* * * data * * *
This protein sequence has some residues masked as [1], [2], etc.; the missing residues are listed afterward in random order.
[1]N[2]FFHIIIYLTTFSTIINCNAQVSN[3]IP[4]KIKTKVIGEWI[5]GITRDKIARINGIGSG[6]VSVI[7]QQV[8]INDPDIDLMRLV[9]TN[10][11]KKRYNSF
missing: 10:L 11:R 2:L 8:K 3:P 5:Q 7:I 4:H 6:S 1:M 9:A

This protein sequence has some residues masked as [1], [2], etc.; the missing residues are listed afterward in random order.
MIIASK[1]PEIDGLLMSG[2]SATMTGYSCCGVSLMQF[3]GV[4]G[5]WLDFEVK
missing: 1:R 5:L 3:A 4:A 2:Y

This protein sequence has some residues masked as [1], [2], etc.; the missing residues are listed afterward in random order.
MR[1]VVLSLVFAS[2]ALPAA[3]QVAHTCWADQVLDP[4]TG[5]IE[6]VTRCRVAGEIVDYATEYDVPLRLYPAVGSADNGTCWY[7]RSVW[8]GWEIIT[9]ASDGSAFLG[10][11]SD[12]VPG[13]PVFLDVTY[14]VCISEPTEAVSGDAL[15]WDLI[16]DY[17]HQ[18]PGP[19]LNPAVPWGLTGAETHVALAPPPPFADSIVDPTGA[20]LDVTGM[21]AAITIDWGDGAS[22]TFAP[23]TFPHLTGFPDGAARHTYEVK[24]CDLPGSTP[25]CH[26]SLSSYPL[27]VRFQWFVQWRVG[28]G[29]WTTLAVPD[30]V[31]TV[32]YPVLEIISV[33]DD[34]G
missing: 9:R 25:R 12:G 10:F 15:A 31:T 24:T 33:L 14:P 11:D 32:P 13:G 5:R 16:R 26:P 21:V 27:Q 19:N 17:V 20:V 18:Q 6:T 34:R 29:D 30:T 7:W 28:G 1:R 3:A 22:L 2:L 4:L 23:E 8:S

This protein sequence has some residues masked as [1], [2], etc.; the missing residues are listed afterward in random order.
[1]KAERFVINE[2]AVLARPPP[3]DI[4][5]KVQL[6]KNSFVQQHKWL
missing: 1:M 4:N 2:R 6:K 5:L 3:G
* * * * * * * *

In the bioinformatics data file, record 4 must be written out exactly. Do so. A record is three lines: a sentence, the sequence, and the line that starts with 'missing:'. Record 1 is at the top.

This protein sequence has some residues masked as [1], [2], etc.; the missing residues are listed afterward in random order.
[1]KAERFVINE[2]AVLARPPP[3]DI[4][5]KVQL[6]KNSFVQQHKWL
missing: 1:M 4:N 2:R 6:K 5:L 3:G